The Giver by Lois Lowry
My rating: 5 of 5 stars
Another book club read. This one was a quick, easy read. I finished it in one night.
I hadn’t heard anything about this one either – except that it was going to be a movie.
Turns out that it is another dystopian novel. It is quite similar in story to Divergent, and even to the Maze Runner (although only tangentially there).
I did enjoy it (although not as much as Divergent), and I’m intrigued that it has received so many awards.
Setting: The story is set somewhere in the US. In a small town that has secluded itself from other towns and areas. Everyone has a job and is given a job when they turn 12. The job is supposed to fit them perfectly. In any case, there is not much information given about the area so it feels bland and unobtrusive. We do learn that the weather is always nice and has been so for a long time. The town keeps everyone in the dark about history and bad things.
Plot: The plot is that a 12 year old boy is asked to be the new “memory” for the town. He becomes the receiver of all good and bad memories (from the Giver) so that the rest of the town doesn’t have to have them because they want everything calm and controlled. But, as he learns the “truth” about his town and their way of life, his perceptions and morals change.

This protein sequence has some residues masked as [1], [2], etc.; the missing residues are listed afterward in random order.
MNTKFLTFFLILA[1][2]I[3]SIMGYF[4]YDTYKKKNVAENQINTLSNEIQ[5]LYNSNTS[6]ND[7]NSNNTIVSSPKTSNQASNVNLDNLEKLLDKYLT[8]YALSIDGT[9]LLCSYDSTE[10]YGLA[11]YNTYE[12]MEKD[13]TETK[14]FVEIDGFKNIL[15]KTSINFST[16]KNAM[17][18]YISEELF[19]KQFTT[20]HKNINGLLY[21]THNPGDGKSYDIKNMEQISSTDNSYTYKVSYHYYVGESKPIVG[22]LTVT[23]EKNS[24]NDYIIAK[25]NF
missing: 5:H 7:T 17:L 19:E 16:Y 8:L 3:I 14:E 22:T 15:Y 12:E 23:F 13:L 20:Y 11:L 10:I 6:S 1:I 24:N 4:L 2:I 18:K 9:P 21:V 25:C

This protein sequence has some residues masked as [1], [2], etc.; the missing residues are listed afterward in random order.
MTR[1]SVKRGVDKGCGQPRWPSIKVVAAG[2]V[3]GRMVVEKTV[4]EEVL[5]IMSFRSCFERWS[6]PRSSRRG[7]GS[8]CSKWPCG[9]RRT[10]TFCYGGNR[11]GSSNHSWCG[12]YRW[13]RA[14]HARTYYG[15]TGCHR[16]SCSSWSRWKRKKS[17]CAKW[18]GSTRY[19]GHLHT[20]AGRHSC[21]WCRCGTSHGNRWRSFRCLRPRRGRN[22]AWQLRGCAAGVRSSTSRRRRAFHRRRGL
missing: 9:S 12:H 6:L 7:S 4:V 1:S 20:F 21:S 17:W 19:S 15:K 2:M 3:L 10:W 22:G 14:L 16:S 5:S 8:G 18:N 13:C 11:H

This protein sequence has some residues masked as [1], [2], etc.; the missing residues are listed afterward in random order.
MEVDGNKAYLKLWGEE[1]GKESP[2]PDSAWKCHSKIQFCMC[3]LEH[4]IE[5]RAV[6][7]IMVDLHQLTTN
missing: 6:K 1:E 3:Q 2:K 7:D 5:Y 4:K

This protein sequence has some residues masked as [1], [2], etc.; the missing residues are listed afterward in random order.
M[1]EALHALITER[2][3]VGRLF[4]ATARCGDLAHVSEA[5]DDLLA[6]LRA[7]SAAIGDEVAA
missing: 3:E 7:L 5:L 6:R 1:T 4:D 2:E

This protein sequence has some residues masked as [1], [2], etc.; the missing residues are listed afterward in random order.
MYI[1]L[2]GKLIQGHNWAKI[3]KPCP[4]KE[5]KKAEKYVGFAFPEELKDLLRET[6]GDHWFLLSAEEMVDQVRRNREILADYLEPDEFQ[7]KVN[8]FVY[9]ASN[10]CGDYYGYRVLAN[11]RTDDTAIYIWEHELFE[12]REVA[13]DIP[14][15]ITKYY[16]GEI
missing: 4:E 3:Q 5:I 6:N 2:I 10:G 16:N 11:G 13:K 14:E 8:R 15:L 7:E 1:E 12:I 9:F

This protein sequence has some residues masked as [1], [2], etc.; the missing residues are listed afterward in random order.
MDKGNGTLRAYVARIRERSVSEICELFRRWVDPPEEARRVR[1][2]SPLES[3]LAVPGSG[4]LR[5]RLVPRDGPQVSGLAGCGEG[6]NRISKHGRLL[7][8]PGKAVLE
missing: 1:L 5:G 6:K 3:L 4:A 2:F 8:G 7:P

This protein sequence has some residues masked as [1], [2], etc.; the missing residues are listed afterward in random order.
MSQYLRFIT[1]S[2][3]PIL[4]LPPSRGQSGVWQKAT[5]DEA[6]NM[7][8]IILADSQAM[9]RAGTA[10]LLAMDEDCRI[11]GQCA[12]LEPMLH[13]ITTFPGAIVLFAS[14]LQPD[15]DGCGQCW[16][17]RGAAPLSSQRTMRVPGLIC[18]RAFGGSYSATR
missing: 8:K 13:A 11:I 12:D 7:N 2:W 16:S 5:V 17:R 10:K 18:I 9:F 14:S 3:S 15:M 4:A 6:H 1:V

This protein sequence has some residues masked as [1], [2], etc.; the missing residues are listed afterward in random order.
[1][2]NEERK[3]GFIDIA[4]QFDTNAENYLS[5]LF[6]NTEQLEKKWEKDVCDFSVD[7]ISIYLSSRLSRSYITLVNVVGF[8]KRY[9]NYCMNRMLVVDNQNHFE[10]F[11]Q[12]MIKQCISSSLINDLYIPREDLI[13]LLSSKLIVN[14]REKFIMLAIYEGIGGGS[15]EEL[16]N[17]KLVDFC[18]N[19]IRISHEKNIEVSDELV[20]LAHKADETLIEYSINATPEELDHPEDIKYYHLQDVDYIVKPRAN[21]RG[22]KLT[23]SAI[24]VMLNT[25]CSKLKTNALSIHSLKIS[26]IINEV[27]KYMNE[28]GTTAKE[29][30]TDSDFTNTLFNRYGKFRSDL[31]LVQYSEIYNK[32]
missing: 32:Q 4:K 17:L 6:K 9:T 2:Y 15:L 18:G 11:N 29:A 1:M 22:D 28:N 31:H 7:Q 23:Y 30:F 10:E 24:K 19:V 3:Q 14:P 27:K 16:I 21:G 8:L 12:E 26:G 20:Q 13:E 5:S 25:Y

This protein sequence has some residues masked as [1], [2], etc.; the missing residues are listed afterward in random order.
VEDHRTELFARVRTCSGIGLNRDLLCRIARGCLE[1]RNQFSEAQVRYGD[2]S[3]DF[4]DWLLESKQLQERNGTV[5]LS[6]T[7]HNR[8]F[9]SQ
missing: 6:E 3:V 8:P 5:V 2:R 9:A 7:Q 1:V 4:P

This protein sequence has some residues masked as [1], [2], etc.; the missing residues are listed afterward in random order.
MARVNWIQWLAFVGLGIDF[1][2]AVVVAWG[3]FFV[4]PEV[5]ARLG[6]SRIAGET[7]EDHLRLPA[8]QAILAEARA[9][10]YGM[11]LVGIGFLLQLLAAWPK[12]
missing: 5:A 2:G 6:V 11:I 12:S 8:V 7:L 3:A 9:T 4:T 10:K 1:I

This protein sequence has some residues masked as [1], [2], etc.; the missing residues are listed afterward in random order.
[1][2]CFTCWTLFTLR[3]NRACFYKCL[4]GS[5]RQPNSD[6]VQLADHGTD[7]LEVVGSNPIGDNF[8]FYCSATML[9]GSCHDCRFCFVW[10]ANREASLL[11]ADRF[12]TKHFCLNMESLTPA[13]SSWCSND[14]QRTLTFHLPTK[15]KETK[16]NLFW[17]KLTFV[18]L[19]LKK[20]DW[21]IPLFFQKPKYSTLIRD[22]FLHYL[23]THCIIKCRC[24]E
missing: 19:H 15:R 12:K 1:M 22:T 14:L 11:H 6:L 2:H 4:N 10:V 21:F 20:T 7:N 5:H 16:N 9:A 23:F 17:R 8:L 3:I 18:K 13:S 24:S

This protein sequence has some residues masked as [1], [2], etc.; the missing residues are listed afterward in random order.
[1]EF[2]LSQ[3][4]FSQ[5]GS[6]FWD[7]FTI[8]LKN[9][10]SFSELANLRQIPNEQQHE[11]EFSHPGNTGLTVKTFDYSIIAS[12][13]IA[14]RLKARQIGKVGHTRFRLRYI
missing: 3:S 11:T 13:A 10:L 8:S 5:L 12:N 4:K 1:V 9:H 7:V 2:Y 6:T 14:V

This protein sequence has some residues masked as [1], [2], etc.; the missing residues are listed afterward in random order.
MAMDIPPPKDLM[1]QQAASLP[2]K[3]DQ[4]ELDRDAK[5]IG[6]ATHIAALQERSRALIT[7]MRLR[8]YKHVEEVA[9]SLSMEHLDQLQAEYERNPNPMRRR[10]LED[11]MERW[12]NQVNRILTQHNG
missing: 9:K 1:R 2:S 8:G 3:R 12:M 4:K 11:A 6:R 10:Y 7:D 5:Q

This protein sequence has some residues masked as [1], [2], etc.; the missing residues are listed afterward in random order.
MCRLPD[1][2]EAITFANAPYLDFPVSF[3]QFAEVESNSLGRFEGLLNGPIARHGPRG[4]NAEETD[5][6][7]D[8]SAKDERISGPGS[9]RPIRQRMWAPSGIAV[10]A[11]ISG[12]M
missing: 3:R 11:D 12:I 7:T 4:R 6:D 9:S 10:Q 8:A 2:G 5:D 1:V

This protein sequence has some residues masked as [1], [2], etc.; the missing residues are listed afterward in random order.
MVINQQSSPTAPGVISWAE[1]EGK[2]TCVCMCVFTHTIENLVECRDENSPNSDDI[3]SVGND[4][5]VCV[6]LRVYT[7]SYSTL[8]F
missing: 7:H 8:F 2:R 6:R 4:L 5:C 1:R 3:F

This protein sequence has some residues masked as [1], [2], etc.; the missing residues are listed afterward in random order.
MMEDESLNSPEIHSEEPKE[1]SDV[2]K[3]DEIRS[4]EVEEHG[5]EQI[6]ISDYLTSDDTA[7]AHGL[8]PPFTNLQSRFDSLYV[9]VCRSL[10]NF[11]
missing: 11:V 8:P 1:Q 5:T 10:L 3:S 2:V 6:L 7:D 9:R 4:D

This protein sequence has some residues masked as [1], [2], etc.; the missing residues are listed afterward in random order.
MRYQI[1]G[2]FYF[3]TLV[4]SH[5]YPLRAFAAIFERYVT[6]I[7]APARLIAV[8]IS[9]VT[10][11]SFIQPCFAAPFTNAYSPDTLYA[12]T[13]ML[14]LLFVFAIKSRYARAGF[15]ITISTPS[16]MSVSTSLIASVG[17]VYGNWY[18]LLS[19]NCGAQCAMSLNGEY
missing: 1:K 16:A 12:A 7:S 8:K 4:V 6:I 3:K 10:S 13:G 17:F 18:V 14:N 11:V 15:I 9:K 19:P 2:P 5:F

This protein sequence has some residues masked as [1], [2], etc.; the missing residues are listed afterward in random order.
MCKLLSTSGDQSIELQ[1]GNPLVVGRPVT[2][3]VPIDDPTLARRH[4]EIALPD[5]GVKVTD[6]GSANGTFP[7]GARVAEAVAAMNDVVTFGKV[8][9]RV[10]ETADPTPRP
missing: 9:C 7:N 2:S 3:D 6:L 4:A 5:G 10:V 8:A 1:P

Characters: Jonas is the main character, although the title character is also prominent since he is giving the memories to Jonas. At first, all the characters seem likeable and pleasant, but as we get to know them, we see that they are all rather flat. This is not bad in this case, because that is what the author is going for. Jonas has some genetic or special gift that they don’t have that makes him able to receive the memories. We learn much about his thoughts and feelings throughout the book.
Conflict: The main conflict is with Jonas trying to figure out what it all means. This is more an “idea” story, so conflict and character are not really that prominent or important compared to the “message” being given. It seemed all a bit too heavy-handed to me, which is why I’m so surprised it earned a Newberry award.
Text: The writing is actually well-done for the effect that is being created – especially with word choice that makes everything seem calm and nice. There is an abundance of oxymorons and softening language to belie the depth of the darkness that lives in the story.
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